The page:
A Tribute to a Good Father I Hardly Knew

My father-in-law Jack passed away a few days ago at 95. Though we had many conversations we really hardly knew each other.



Photo Credit: Doug Armey

Photo Credit: Doug Armey



He was born into a poor family in Oklahoma. As an infant they moved to Missouri where his father spent time in jail for running moonshine. A few years later they moved to California.

After graduating from high school he enlisted in the army and spent four years landing on beaches in the Pacific in World War II. Through it all he earned two Bronze Stars and one Silver Star for valor.

When the war ended he returned home and never spoke about it. He said he couldn’t remember what he won the Bronze Stars for and would only in briefest terms tell the circumstances of the Silver Star.


I think there were just too many harsh memories he wanted to forget.


Shortly before deploying his older brother spoke with him about a relationship with Jesus and he prayed. I know it’s been said, “There are no atheists in fox holes.” Yet, for him he meant it and it changed his life.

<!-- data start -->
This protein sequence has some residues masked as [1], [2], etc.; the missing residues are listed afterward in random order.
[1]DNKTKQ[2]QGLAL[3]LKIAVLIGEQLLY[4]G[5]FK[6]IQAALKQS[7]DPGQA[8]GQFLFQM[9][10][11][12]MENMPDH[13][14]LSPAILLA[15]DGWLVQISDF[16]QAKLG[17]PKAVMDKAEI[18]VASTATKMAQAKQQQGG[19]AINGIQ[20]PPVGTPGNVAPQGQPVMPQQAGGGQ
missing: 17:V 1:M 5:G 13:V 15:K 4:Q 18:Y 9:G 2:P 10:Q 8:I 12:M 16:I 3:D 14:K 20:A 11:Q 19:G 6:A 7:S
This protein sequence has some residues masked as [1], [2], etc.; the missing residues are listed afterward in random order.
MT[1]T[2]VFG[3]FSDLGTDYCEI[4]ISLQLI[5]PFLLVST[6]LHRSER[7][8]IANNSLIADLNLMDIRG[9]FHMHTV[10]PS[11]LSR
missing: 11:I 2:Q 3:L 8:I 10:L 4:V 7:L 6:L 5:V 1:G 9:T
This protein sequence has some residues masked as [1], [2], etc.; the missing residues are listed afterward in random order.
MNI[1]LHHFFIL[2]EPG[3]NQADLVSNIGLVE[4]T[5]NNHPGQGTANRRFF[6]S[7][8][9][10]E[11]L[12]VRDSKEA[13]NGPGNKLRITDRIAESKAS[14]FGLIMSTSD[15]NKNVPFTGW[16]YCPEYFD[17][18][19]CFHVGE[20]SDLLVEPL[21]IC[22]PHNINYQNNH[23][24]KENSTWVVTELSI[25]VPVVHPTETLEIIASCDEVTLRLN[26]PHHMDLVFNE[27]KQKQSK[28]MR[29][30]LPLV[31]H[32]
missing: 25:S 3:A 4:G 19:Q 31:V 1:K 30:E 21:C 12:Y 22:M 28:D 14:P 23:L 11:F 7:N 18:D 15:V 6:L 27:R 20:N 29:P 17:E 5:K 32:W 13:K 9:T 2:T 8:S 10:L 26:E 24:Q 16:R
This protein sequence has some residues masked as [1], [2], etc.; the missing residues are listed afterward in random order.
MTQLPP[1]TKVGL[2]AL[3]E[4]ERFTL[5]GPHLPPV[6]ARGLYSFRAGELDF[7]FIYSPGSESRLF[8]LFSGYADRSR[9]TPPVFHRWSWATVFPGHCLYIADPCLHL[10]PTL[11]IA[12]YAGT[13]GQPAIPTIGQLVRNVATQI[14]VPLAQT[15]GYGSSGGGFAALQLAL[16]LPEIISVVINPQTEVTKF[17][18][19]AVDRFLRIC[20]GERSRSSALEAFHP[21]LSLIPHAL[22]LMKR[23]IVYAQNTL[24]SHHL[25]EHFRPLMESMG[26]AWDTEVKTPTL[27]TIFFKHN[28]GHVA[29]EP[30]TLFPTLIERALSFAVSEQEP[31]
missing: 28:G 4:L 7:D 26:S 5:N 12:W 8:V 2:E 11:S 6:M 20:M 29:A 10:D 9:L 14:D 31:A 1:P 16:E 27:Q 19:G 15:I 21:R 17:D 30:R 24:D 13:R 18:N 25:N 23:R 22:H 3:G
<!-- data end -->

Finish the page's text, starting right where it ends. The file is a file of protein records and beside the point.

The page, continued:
When he returned he was married and through the next several years had three children he adored. Though by nature not an overly affectionate man, with his daughters and later his grandchildren he was completely different.

And though quiet he could spend hours talking with his grandchildren about what they were doing in a way I never saw him do with anyone else.

Once back home, he along with a brother and brother-in-law started a business that he helped run successfully until well into his eighties.


But his real passion was missions.


Ministry to those who were needy both locally and in developing countries. Perhaps because of his own destitute childhood he had compassion for those who were the least of society. And he not only gave of his money but he faithfully ministered locally and in traveling around the world to visit projects he was supporting.

From a personal note he and I through decades never really shared much personally. Perhaps it’s just who we both were. Perhaps he never quite forgave me for being the first to marry a cherished daughter and take her from his home.

But frankly I look forward to a time in Heaven when we can get to know each other.


And I believe he’s heard the words from his Lord, “Well done my faithful servant.”


Have you had someone like that in your life?

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